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Letters, feedback, get it off your chest: 9 December 2009

Thursday, 03 December 2009
By Print 21 Online Article

Support for James Cryer’s recent commentary on the state of National Print Awards, while more readers ponder changes at Blue Star.

Re: Call for a public debate on a new Print Awards Program – James Cryer

I must commend my friend and colleague James Cryer on his article. It raises a lot of questions and issues over the current award system. Whilst I do like the idea of the ‘Best of the Best’, I believe it potentially discriminates against the smaller states. How can Tasmania compete with larger states such as Victoria or NSW? It’s simply a numbers game – the more companies submitting entries, the more chance you have of winning. The same principle applies with the number of entries each company submits.

With regard to the categories, I cannot imagine how you could possibly increase the number of those we already have. Could you imagine how many submissions you would get for inkjet on solar panels? The other point I would like to raise is that if you are going to sympathize with the web printers in the Annual Report category you might as well throw in another category for annual reports in digital electro photographic printing, with sub categories for wet toner and one for dry ink toner categories. What about a digital foiling category, or better still, digital foiling onto fabric bound by a method other than saddle stitched, or perfect bound and has four or more colours? See what I mean? Confusion should be avoided and a culture of healthy and fair competition promoted.? The other issue is that we also talk about the ‘craft of printing’. Great – fantastic! Let’s get our microscopes to see if we are indeed printing perfect dot for dot.

If the truth be said, it could be seen as an unfair advantage competing with a fellow entrant that has an older technology press compared with the one that has all the bells and whistles. In my mind ‘craft’ is more than a machine but a composite of skill, creativity and an innovative execution of printed matter. If we want to survive in this competitive industry I believe we need to embrace emerging technologies and explore how we can best utilize them, whilst at all times adhering to our creed of service and quality. Each person involved in this industry has amazing knowledge that if shared, would only benefit printing as we lift the bar and impress the fact that we are willing to move forward. We take pride in what we do and are passionate about the ‘craft’ of printing.

However, we have to become more innovative and look at how we can invigorate the industry. We also have a responsibility to ensure our industry has a healthy future ahead. Perhaps that’s why our company Digitalpress at the recent Print NSW Awards nominated our first year apprentice to accept one of our awards on behalf of the company. I think it sends out a message that we need to look at the future of print. I am glad you agree.

Theo Pettaras


Re: Best of the Best is best for National Print Awards – commentary by John Wanless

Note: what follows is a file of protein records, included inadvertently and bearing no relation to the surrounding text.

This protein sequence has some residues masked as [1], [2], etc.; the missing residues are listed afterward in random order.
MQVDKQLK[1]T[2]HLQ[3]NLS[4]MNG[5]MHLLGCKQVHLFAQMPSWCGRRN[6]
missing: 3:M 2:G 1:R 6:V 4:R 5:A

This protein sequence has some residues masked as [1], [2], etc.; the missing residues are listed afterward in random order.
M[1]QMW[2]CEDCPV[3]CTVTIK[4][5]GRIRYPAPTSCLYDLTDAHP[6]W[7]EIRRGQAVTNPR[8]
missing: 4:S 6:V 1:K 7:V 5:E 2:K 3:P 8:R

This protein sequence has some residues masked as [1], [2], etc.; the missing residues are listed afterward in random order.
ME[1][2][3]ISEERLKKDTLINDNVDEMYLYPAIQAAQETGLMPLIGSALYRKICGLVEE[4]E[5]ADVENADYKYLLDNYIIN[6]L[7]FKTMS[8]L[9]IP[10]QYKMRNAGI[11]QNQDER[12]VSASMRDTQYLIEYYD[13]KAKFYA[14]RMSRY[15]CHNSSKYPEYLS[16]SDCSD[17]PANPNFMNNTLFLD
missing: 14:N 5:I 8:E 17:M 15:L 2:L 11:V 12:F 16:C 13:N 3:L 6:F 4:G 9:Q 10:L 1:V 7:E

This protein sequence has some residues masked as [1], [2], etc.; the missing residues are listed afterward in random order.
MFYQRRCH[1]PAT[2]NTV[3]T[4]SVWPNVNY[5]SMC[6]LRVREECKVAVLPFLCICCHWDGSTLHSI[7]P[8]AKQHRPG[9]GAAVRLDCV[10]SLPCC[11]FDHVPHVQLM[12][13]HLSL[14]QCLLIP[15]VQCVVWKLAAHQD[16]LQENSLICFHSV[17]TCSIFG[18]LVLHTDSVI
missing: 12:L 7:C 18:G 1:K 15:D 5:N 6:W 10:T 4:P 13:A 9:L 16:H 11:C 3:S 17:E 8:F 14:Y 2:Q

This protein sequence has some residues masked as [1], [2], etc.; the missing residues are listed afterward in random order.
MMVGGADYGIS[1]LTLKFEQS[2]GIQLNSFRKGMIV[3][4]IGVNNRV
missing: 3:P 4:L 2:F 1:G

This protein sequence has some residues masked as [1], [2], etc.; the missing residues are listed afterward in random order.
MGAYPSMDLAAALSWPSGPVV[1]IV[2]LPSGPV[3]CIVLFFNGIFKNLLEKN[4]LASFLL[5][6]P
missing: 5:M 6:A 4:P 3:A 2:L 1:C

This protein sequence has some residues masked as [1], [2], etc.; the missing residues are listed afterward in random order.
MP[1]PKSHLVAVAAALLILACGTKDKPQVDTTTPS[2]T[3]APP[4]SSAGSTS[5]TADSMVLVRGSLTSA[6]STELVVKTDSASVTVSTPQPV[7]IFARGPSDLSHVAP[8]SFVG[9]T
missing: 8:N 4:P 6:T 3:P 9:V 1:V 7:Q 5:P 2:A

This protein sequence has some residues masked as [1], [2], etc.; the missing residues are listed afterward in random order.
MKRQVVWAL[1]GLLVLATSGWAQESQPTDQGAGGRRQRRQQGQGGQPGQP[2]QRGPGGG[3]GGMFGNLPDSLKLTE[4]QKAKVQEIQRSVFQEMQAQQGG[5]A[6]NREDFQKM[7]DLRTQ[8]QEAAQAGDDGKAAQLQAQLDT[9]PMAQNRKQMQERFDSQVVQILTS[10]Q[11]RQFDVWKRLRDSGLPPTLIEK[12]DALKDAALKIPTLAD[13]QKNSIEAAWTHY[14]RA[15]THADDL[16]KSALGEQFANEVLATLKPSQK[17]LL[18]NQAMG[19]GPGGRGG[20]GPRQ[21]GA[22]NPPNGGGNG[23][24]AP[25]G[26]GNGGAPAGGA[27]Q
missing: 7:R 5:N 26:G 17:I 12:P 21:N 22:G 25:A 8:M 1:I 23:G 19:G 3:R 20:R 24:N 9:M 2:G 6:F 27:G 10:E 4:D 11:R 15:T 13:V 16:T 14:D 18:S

I like the idea of having the National Print Awards as the ‘best of the best’ from the states but unfortunately this does not work for all print sectors. Take commercial heatset web printing for example, press capacity is distributed nationally as follows:

45% NSW
45% VIC
4% SA
4% QLD
2% WA
0% NT
0% ACT

and in this sector magazine printing is distributed roughly as follows:

75% NSW
20% VIC
2% SA
3% QLD
0% WA
0% NT
0% ACT

To have a fair representation at the National Print Awards each state should have a proportion of entries according to market share. For NSW to be allowed only one entry in the Magazine category at the NPA for example, makes a mockery of the process.

To use a parable, it would be like World Cup Football having one qualifier from each continent, where you would have one team from the European continent up against one from Antarctica and Australia etc. This would make a farce of the game.

Like James Cryer in his article last week, I would encourage further debate on the process to enable a fairer and more representative outcome for the National Print Awards.

Mark Rolls

Fair points, but what happened to Tassie? Ed.



This article really doesn’t give much information about the new supremo as the captions are from a website it would be better to have a real history of age and experience; particularly if one ever intends to invest in shares in the printing giant.

Remember there is no harm in investing in your opposition particularly if you believe in your industry. Concerns by potential investors introducing another outsider from the industry particularly when the printing giant as you have said is off on another road show.

Grant Evans

What separates Print21 from other media is that we believe in picking up the phone and calling people, not relying on press releases or the internet. Unfortunately, when people are unavailable or unwilling to comment beyond the mere facts, it means that you cannot please all readers. Ed

Love reading about the Blue Star Group, as being a ex McMillan employee who jumped early after the sale I cannot believed the amount of good people gone from the company and the continuous clean out. Makes my decision to leave a great choice in the end.

Greg Sutherland

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